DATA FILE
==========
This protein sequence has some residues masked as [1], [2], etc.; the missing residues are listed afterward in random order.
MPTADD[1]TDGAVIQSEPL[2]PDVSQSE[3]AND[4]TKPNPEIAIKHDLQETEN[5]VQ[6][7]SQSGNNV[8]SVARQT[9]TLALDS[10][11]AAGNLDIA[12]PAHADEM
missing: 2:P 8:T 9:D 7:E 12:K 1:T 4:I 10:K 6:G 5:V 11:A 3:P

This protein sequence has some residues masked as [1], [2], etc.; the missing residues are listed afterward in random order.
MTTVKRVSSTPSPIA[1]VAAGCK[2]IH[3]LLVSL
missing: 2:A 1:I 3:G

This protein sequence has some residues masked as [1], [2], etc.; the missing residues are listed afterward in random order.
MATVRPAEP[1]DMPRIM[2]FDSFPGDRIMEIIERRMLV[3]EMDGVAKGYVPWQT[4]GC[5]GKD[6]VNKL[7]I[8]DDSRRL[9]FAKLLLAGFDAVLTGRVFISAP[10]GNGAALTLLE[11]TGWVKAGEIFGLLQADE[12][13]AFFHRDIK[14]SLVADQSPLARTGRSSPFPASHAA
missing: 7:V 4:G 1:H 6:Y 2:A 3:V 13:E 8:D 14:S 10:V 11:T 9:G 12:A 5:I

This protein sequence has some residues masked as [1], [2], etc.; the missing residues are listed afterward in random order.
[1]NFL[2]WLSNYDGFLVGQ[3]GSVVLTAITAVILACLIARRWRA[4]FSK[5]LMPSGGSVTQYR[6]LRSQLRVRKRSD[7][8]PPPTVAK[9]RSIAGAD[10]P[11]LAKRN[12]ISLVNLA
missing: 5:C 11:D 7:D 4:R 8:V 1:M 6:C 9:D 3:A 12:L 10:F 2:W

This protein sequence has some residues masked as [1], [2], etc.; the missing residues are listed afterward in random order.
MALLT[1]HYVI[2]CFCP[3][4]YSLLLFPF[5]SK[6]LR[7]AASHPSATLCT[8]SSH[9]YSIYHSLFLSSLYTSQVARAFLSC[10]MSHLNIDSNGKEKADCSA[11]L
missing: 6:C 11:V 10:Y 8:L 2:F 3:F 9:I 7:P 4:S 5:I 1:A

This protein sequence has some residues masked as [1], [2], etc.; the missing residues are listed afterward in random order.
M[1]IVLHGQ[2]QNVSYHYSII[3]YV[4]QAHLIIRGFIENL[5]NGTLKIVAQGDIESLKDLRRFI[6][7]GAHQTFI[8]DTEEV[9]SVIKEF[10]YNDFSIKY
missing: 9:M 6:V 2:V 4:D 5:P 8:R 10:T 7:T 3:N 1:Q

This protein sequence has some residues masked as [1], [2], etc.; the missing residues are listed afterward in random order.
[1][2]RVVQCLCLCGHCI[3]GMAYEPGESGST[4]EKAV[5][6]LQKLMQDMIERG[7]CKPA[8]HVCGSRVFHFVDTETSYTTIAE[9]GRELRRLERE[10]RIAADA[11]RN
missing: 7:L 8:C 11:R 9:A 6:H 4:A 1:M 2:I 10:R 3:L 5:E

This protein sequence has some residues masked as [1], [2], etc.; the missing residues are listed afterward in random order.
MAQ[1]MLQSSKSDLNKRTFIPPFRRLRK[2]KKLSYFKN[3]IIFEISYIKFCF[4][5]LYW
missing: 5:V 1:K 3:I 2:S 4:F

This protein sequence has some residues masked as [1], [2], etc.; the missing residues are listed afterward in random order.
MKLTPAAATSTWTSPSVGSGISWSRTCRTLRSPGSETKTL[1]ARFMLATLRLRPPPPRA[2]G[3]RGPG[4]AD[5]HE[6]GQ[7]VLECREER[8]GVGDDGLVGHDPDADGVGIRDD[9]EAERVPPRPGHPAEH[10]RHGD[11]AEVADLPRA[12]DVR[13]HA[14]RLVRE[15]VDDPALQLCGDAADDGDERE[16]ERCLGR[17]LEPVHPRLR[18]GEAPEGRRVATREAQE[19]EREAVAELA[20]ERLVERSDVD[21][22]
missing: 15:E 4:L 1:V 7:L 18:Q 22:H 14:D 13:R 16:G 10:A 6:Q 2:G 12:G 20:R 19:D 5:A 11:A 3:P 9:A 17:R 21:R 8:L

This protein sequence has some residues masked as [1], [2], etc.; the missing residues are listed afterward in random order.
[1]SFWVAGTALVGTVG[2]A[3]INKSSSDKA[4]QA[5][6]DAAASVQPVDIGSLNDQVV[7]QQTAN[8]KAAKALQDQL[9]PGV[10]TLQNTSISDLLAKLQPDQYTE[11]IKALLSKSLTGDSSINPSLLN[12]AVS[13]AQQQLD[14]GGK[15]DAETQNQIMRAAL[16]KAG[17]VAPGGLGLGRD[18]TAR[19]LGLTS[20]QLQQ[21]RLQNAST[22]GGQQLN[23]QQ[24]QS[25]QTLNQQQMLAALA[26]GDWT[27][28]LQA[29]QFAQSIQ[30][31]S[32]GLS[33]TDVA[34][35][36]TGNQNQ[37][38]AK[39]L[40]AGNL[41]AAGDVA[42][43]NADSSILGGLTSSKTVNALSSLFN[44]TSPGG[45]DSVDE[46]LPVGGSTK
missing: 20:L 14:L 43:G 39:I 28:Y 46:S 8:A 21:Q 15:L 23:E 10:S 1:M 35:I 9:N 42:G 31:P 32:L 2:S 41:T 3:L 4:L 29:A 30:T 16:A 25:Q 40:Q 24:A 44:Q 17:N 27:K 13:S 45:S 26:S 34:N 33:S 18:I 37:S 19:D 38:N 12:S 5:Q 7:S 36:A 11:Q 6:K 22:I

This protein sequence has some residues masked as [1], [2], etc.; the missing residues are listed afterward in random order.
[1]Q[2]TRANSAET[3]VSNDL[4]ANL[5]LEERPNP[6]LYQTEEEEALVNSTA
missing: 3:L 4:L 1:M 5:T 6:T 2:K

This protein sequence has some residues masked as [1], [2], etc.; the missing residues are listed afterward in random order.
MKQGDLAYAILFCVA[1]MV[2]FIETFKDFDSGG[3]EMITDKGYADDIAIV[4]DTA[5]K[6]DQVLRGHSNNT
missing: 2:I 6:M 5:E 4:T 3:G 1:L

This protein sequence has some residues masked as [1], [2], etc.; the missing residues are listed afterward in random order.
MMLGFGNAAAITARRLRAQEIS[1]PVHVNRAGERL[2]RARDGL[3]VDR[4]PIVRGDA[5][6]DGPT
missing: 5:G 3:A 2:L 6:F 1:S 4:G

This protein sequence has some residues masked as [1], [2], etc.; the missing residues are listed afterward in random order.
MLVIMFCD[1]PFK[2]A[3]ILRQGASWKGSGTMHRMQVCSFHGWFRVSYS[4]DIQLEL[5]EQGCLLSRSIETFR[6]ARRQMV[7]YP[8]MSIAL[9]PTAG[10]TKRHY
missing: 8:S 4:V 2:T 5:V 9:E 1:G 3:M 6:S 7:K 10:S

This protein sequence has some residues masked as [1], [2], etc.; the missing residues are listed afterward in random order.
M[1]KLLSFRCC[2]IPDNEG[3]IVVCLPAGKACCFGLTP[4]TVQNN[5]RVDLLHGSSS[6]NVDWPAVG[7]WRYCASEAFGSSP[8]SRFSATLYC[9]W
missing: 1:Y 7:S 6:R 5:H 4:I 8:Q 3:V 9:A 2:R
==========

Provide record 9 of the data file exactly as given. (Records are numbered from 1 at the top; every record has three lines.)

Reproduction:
This protein sequence has some residues masked as [1], [2], etc.; the missing residues are listed afterward in random order.
MKLTPAAATSTWTSPSVGSGISWSRTCRTLRSPGSETKTL[1]ARFMLATLRLRPPPPRA[2]G[3]RGPG[4]AD[5]HE[6]GQ[7]VLECREER[8]GVGDDGLVGHDPDADGVGIRDD[9]EAERVPPRPGHPAEH[10]RHGD[11]AEVADLPRA[12]DVR[13]HA[14]RLVRE[15]VDDPALQLCGDAADDGDERE[16]ERCLGR[17]LEPVHPRLR[18]GEAPEGRRVATREAQE[19]EREAVAELA[20]ERLVERSDVD[21][22]
missing: 15:E 4:L 1:V 7:L 18:Q 22:H 14:D 13:R 16:G 10:A 6:Q 2:G 12:G 20:R 19:D 5:A 11:A 3:P 9:A 17:R 21:R 8:L